Read 2 Chronicles 7
The Dedication of the Temple
7 When Solomon finished praying, fire came down from heaven and consumed the burnt offering and the sacrifices, and the glory of the Lordfilled the temple. 2 The priests could not enter the temple of the Lordbecause the glory of the Lord filled it. 3 When all the Israelites saw the fire coming down and the glory of the Lord above the temple, they knelt on the pavement with their faces to the ground, and they worshiped and gave thanks to the Lord, saying,
“He is good;
his love endures forever.”
4 Then the king and all the people offered sacrifices before the Lord. 5 And King Solomon offered a sacrifice of twenty-two thousand head of cattle and a hundred and twenty thousand sheep and goats. So the king and all the people dedicated the temple of God. 6 The priests took their positions, as did the Levites with the Lord’s musical instruments, which King David had made for praising the Lord and which were used when he gave thanks, saying, “His love endures forever.” Opposite the Levites, the priests blew their trumpets, and all the Israelites were standing.
7 Solomon consecrated the middle part of the courtyard in front of the temple of the Lord, and there he offered burnt offerings and the fat of the fellowship offerings, because the bronze altar he had made could not hold the burnt offerings, the grain offerings and the fat portions.
8 So Solomon observed the festival at that time for seven days, and all Israelwith him—a vast assembly, people from Lebo Hamath to the Wadi of Egypt.9 On the eighth day they held an assembly, for they had celebrated the dedication of the altar for seven days and the festival for seven days more.10 On the twenty-third day of the seventh month he sent the people to their homes, joyful and glad in heart for the good things the Lord had done for David and Solomon and for his people Israel.
The Lord Appears to Solomon
11 When Solomon had finished the temple of the Lord and the royal palace, and had succeeded in carrying out all he had in mind to do in the temple of the Lord and in his own palace, 12 the Lord appeared to him at night and said:
“I have heard your prayer and have chosen this place for myself as a temple for sacrifices.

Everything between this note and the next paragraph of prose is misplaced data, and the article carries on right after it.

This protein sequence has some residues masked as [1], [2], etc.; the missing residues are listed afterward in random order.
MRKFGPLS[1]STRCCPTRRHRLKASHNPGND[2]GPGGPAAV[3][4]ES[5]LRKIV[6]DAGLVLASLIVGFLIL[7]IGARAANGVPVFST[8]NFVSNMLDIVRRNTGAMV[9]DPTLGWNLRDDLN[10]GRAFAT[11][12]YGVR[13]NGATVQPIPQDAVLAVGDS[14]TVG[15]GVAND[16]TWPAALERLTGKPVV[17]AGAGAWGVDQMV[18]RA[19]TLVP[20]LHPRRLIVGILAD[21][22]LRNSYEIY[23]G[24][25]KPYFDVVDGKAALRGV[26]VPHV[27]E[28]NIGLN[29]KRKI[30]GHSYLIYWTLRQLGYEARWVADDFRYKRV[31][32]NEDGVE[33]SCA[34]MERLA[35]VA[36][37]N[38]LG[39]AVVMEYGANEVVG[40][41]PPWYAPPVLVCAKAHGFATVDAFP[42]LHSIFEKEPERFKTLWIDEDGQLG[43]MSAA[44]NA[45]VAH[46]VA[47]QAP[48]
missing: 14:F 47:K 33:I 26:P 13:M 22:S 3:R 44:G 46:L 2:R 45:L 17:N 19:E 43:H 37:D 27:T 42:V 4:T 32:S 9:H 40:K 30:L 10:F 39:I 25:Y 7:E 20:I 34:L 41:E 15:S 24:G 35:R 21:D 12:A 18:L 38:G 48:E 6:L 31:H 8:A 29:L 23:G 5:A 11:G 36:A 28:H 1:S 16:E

13 “When I shut up the heavens so that there is no rain, or command locusts to devour the land or send a plague among my people, 14 if my people, who are called by my name, will humble themselves and pray and seek my face and turn from their wicked ways, then I will hear from heaven, and I will forgive their sin and will heal their land. 15 Now my eyes will be open and my ears attentive to the prayers offered in this place. 16 I have chosen and consecrated this temple so that my Name may be there forever. My eyes and my heart will always be there.
17 “As for you, if you walk before me faithfully as David your father did, and do all I command, and observe my decrees and laws, 18 I will establish your royal throne, as I covenanted with David your father when I said, ‘You shall never fail to have a successor to rule over Israel.’
19 “But if you turn away and forsake the decrees and commands I have given you and go off to serve other gods and worship them, 20 then I will uproot Israel from my land, which I have given them, and will reject this temple I have consecrated for my Name. I will make it a byword and an object of ridicule among all peoples. 21 This temple will become a heap of rubble. All who pass by will be appalled and say, ‘Why has the Lord done such a thing to this land and to this temple?’ 22 People will answer, ‘Because they have forsaken the Lord, the God of their ancestors, who brought them out of Egypt, and have embraced other gods, worshiping and serving them—that is why he brought all this disaster on them.’”
In this chapter, God answers and publicly responds to Solomon’s prayer. Verse one sets the scene. God accepts Solomon’s prayer and dedication of the temple: “fire came down from heaven and consumed the burnt offering and the sacrifices, and the glory of the Lord filled the temple.” God displays His acceptance when He fills the temple with His glory so all can see and experience the glory of the Lord.
There are two responses for us to notice: the people’s response to God’s glory and God’s response to true and proper prayer. Notice how the people react to God’s glory in verses 2 and 3:
The priests could not enter the temple of the Lord because the glory of the Lord filled it. When all the Israelites saw the fire coming down and the glory of the Lord above the temple, they knelt on the pavement with their faces to the ground, and they worshiped and gave thanks to the Lord, saying, “He is good; his love endures forever.”